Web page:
First off I know the switch the works I plugged it into a different circuit where I have another one and the pilot light turned on when the switch was on. However when I have it installed in the problem circuit the indicator light is switched and is illuminated when the light is off instead of it being illuminated when the light is on.

The circuit is for the downstairs lights in an older building so I am thinking it has to be something with how the lights are wired. The switch works the lights just fine so I am figuring it is something to do with the neutral side. I am unfamiliar with this light switch and how it works internally.

What would make the light come on one way in one circuit and opposite in another? I am unsure the exact brand I am an amateur electrician just helping a friend, but it is similar to the Leviton 15 Amp Combination Switch with 25-Watt Neon Pilot Light found on the home depot website. any help or ideas would be greatly appreciated

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    Can you provide us with photos of this switch? – ThreePhaseEel Jun 18 '16 at 19:43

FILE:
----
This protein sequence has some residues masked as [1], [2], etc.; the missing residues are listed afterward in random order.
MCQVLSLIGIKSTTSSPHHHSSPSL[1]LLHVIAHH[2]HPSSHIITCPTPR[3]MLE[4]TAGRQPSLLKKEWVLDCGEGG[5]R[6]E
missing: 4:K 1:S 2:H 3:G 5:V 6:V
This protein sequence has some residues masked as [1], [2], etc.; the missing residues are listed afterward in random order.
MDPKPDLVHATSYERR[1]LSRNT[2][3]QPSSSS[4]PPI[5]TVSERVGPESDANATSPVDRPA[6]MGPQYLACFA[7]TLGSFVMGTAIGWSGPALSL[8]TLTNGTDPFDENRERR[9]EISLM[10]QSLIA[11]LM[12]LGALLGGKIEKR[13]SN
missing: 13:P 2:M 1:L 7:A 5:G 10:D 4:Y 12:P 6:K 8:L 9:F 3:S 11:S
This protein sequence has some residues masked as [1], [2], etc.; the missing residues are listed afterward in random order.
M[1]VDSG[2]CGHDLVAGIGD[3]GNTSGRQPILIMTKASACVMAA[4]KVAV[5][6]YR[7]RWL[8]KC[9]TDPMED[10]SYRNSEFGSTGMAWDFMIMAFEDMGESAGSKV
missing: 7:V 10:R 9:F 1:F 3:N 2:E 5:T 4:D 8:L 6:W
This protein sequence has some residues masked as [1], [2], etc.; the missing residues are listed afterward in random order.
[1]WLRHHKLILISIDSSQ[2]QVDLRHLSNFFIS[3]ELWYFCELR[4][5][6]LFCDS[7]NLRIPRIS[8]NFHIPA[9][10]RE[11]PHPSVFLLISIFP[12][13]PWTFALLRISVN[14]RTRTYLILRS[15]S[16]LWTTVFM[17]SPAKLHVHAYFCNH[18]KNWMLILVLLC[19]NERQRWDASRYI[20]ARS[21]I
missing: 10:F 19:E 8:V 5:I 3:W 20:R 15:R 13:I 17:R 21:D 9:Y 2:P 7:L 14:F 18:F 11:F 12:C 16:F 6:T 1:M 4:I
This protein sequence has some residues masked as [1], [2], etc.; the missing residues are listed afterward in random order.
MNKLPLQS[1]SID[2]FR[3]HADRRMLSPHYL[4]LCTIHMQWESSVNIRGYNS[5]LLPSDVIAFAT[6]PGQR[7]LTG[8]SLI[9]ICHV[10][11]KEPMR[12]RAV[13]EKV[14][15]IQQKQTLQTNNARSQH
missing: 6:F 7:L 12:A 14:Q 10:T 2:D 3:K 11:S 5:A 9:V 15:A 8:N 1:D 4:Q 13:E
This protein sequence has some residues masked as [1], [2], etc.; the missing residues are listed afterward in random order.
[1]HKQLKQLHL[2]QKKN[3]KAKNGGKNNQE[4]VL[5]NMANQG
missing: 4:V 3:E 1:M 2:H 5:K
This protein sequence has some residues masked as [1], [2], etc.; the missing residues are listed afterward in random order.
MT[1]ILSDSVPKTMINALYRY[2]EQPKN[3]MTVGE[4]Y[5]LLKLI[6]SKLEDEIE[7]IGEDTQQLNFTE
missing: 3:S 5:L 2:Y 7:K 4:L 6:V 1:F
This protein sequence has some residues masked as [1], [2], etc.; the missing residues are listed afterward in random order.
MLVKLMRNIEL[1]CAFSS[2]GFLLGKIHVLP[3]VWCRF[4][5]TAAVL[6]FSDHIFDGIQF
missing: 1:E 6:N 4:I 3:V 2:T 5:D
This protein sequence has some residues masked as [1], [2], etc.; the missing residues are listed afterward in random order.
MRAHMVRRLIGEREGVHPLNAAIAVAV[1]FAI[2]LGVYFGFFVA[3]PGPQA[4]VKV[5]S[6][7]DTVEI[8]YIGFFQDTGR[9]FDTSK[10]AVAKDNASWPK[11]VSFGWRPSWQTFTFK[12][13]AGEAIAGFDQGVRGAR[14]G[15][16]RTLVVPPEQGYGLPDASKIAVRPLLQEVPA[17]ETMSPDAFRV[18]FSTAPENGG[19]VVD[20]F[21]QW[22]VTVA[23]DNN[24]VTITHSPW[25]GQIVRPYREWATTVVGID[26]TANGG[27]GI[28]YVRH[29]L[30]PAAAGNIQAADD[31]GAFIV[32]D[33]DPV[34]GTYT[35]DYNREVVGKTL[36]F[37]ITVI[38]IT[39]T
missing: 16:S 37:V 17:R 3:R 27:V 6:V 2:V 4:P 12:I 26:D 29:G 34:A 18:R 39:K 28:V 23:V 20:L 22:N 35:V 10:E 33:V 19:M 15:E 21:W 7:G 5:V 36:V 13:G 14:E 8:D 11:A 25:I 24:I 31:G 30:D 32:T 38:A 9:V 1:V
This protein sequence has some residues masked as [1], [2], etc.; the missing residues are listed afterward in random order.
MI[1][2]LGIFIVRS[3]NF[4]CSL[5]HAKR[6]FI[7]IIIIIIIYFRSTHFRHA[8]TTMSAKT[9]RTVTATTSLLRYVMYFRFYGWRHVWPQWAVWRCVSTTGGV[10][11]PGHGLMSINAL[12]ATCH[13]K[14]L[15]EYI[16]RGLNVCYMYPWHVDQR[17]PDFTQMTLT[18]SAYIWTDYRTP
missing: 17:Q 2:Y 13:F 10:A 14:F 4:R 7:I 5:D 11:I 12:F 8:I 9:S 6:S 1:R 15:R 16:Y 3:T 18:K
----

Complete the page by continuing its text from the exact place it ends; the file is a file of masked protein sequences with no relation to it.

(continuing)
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    We're not mind readers: you have to show us the wiring diagrams and the voltage measurements on the wires when the switch is not connected. Among other things, is the "problem" circuit a 2-switch setup? – Carl Witthoft Jun 18 '16 at 20:04
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    A two-terminal switch (which just opens and closes) which has a pilot light cannot light the light when the switch is on, as the two terminals will be shorted together and there will be no voltage. Such switches naturally light when they are turned off. There are three-terminal switches which behave otherwise. (Which do you have?) – Daniel Griscom Jun 18 '16 at 20:38
  • @DanielGriscom did you even bother to look at the description of the referenced switch? – Carl Witthoft Jun 19 '16 at 12:39

With pilot switches, you can get any combination you want, simply by wiring it differently.

enter image description here

  • Top: the pilot is on when the switch/light is on.

  • Middle: The pilot is on always.

  • Bottom: The pilot is on when the switch/light is off. However, this works by leaking power through the bulb. So it only works if the bulb is not burned out, and is able to tolerate this leakage (incandescents can for sure.)

In these drawings, ground is omitted for clarity, neutral is white, always-hot is black, and switched-hot is red for clarity. The internal arrangement of the pilot switch is shown, so you can see why it works.

Note also the "upper right terminal" in my drawings. See how it serves both the switch and the light. In some pilot switches, this actually comes out to two screws on the side of the pilot switch with this side considered "common". In that case, the "sides" on your switch won't be in the same places, not that they ever are.

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